* Ancient Wilts, ii., 70.
* Archaeologia, vol. xxviii., p. 401, 402, 409.
* Wiltshire Magazine, iv., 340–341.
* Salisbury Journal of the Archaeol. Institute, p. 81.

*Idem, p. 92. The author of the “Lost Solar System of the Ancients discovered,” also declares that the Roman road diverges South to avoid Silbury

Hill, and then continues its direct course, (i., 417).

* See Stukeley's Maps of the Roman road curving round Silbury in his work on Abury, Tab. viii., p. 15, Tab. xxvii., p. 52. *Ancient Wilts, ii., 39. * Page 6. * Sir R. C. Hoare's Ancient Wilts, ii, 16, 18: et seq : Stukeley's Itinerarium Curiosum, i. 134, 181. Archaeological Journal, xvi. 157.

Antiquities of Kerteh, by Dr. MacPherson, p. 2.

they migrated westwards B.C. 1500;" and may have bequeathed to their descendants here. But it is idle to speculate farther on such uncertain data, with no reliable proofs to guide us, though it would add immensely to its interest to feel assured (what in reality is not unlikely) that Silbury is contemporaneous with the siege of Troy, the wanderings of Ulysses, and the period when Jephtha judged Israel. I have purposely deferred to this place all mention of other British mounds of large dimensions, because I cannot discover that any of them have been explored internally, and therefore they can throw no light on our subject, but stand in the same category as Silbury, and what applies to one will be applicable in great degree to all, for I entertain the opinion that they were almost all thrown up for sepulchral purposes, to whatever uses they may afterwards have been applied. I cannot however close this paper without giving a brief account of some of the largest with which I am acquainted. The first to which I call attention is Cruckbarrow Hill, three miles S.E. of Worcester, and in the chapelry of Whittington or Witenton: it forms from its situation a very conspicuous feature in the landscape, but differs from Silbury in not being entirely artificial, as it is evidently raised on a pre-existing natural eminence of red marl, the prevailing soil of the surrounding country. It is of an irregular elliptical form, and only rises at all abruptly on the East and South sides, the first rise from the natural eminence on the North being so gradual, that only a conventional line can be taken in measuring the entire circumference: it is but fortyeight feet in perpendicular height,” though it has a circumference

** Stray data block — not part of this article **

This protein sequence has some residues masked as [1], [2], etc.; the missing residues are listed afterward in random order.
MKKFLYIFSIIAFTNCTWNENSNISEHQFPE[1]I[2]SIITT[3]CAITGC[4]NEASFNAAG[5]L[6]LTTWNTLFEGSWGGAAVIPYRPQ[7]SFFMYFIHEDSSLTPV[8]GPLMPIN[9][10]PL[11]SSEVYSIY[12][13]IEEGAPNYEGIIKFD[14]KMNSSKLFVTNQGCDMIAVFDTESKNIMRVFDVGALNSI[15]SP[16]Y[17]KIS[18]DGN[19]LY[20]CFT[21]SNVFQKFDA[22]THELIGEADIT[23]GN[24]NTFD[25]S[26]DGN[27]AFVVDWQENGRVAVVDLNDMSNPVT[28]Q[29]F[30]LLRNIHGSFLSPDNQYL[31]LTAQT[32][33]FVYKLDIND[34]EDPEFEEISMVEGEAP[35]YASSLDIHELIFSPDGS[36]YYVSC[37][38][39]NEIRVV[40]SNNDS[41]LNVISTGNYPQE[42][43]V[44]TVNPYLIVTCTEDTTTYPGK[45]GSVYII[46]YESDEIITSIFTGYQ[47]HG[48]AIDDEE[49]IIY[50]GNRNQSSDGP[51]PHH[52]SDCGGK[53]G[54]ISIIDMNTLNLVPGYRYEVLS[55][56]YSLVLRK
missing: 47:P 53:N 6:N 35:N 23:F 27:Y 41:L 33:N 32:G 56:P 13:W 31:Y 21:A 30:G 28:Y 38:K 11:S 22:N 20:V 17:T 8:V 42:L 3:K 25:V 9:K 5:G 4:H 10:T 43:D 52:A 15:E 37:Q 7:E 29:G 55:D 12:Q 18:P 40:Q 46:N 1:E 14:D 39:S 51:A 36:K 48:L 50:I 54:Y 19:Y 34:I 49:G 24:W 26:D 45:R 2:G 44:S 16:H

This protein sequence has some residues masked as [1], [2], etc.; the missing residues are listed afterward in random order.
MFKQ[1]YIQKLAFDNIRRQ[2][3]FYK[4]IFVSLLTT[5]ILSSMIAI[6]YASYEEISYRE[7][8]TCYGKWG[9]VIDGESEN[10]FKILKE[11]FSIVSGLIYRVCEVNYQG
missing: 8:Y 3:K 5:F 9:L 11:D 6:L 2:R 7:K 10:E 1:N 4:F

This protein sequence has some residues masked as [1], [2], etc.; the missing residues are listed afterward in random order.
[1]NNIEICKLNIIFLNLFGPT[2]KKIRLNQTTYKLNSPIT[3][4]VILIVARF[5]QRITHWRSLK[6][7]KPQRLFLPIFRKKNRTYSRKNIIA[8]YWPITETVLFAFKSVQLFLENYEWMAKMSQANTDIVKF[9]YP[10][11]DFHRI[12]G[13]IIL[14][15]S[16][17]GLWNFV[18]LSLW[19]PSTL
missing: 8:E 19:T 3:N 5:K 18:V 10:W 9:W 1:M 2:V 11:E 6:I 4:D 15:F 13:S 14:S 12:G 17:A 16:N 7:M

* Perhaps the date I have given is scarcely early enough. Bateman says that scholars and chronologists assign the date B.C. 2100 for the passage of the Celts across the Thracian Bosporus; and B.C. 1600 for their immigration to England.

* When I read this paper before the Society at Avebury, I erroneously stated that Cruckbarrow exceeded Silbury in dimensions, as I relied on the measurement given in a printed guide book of the locality, and very kindly re-examined by the author at my particular desire, and repeated by him. But the figures given seemed so strangely at variance, that I could not satisfy myself without personal examination: and I subsequently made a pilgrimage to Worcester for the express purpose of measuring this tumulus, when I found the